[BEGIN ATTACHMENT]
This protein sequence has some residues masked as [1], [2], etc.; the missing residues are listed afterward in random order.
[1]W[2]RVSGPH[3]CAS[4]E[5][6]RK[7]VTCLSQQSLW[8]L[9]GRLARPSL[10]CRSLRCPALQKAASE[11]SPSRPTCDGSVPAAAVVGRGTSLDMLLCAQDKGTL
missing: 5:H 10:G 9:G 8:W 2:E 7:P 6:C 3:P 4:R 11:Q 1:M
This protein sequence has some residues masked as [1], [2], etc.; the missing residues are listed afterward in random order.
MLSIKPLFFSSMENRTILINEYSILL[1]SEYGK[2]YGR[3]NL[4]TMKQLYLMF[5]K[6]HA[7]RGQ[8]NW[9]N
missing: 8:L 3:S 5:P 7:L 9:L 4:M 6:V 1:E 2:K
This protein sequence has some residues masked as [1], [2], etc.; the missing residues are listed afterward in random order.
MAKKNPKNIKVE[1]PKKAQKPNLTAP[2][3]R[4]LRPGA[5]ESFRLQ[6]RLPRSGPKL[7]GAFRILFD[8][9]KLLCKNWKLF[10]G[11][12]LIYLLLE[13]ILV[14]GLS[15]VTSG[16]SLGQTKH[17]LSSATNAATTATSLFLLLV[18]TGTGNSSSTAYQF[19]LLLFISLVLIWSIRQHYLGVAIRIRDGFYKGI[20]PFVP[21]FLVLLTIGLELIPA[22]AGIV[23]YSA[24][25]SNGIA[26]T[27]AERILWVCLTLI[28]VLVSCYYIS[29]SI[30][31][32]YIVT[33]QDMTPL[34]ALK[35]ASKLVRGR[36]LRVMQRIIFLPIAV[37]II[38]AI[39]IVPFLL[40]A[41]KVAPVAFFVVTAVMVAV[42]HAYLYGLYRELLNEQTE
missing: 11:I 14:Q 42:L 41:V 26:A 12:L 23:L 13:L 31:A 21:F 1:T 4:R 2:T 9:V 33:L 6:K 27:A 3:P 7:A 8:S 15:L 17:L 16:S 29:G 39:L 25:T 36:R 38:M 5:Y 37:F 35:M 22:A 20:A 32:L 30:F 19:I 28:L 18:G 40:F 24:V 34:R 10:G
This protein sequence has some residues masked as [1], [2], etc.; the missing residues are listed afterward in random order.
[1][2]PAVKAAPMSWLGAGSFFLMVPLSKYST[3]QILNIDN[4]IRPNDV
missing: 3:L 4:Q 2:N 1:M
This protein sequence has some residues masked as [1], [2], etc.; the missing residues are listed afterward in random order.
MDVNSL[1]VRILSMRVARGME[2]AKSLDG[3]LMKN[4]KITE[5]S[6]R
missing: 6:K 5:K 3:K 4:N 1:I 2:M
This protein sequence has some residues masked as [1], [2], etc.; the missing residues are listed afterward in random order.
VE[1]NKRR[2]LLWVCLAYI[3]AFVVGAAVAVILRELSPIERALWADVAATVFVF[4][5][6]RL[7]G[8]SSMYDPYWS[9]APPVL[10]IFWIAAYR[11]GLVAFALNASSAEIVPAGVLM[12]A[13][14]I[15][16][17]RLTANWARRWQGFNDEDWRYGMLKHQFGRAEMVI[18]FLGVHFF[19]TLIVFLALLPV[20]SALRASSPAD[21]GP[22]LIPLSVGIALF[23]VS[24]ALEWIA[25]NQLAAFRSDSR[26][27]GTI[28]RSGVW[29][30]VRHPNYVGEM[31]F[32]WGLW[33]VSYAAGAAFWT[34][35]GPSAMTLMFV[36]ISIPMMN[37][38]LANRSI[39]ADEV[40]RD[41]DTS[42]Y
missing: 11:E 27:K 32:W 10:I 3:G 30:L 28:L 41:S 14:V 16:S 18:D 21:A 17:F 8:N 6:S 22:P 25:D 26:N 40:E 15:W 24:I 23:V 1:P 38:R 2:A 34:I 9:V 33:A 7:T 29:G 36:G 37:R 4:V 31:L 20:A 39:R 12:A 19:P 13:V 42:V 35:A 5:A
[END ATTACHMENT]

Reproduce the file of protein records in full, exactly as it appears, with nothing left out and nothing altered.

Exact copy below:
This protein sequence has some residues masked as [1], [2], etc.; the missing residues are listed afterward in random order.
[1]W[2]RVSGPH[3]CAS[4]E[5][6]RK[7]VTCLSQQSLW[8]L[9]GRLARPSL[10]CRSLRCPALQKAASE[11]SPSRPTCDGSVPAAAVVGRGTSLDMLLCAQDKGTL
missing: 5:H 10:G 9:G 8:W 2:E 7:P 6:C 3:P 4:R 11:Q 1:M
This protein sequence has some residues masked as [1], [2], etc.; the missing residues are listed afterward in random order.
MLSIKPLFFSSMENRTILINEYSILL[1]SEYGK[2]YGR[3]NL[4]TMKQLYLMF[5]K[6]HA[7]RGQ[8]NW[9]N
missing: 8:L 3:S 5:P 7:L 9:L 4:M 6:V 1:E 2:K
This protein sequence has some residues masked as [1], [2], etc.; the missing residues are listed afterward in random order.
MAKKNPKNIKVE[1]PKKAQKPNLTAP[2][3]R[4]LRPGA[5]ESFRLQ[6]RLPRSGPKL[7]GAFRILFD[8][9]KLLCKNWKLF[10]G[11][12]LIYLLLE[13]ILV[14]GLS[15]VTSG[16]SLGQTKH[17]LSSATNAATTATSLFLLLV[18]TGTGNSSSTAYQF[19]LLLFISLVLIWSIRQHYLGVAIRIRDGFYKGI[20]PFVP[21]FLVLLTIGLELIPA[22]AGIV[23]YSA[24][25]SNGIA[26]T[27]AERILWVCLTLI[28]VLVSCYYIS[29]SI[30][31][32]YIVT[33]QDMTPL[34]ALK[35]ASKLVRGR[36]LRVMQRIIFLPIAV[37]II[38]AI[39]IVPFLL[40]A[41]KVAPVAFFVVTAVMVAV[42]HAYLYGLYRELLNEQTE
missing: 11:I 14:Q 42:L 41:V 26:A 12:L 23:L 13:L 31:A 21:F 1:T 4:R 2:T 9:V 33:L 6:K 27:A 3:P 7:A 8:S 15:L 17:L 16:S 29:G 39:L 25:T 36:R 38:M 5:Y 37:F 35:M 22:A 20:A 32:L 30:F 19:I 28:L 18:G 40:F 24:V 34:R 10:G
This protein sequence has some residues masked as [1], [2], etc.; the missing residues are listed afterward in random order.
[1][2]PAVKAAPMSWLGAGSFFLMVPLSKYST[3]QILNIDN[4]IRPNDV
missing: 3:L 4:Q 2:N 1:M
This protein sequence has some residues masked as [1], [2], etc.; the missing residues are listed afterward in random order.
MDVNSL[1]VRILSMRVARGME[2]AKSLDG[3]LMKN[4]KITE[5]S[6]R
missing: 6:K 5:K 3:K 4:N 1:I 2:M
This protein sequence has some residues masked as [1], [2], etc.; the missing residues are listed afterward in random order.
VE[1]NKRR[2]LLWVCLAYI[3]AFVVGAAVAVILRELSPIERALWADVAATVFVF[4][5][6]RL[7]G[8]SSMYDPYWS[9]APPVL[10]IFWIAAYR[11]GLVAFALNASSAEIVPAGVLM[12]A[13][14]I[15][16][17]RLTANWARRWQGFNDEDWRYGMLKHQFGRAEMVI[18]FLGVHFF[19]TLIVFLALLPV[20]SALRASSPAD[21]GP[22]LIPLSVGIALF[23]VS[24]ALEWIA[25]NQLAAFRSDSR[26][27]GTI[28]RSGVW[29][30]VRHPNYVGEM[31]F[32]WGLW[33]VSYAAGAAFWT[34][35]GPSAMTLMFV[36]ISIPMMN[37][38]LANRSI[39]ADEV[40]RD[41]DTS[42]Y
missing: 11:E 27:K 32:W 10:I 3:G 30:L 28:L 41:S 14:V 16:S 18:D 21:A 17:F 8:N 6:S 22:P 25:D 26:N 40:E 15:W 24:I 23:V 1:P 38:R 2:A 34:I 9:V 33:A 7:T 29:G 36:G 37:R 4:V 31:L 20:A 39:R 12:A 19:P 13:V 42:V 35:A 5:A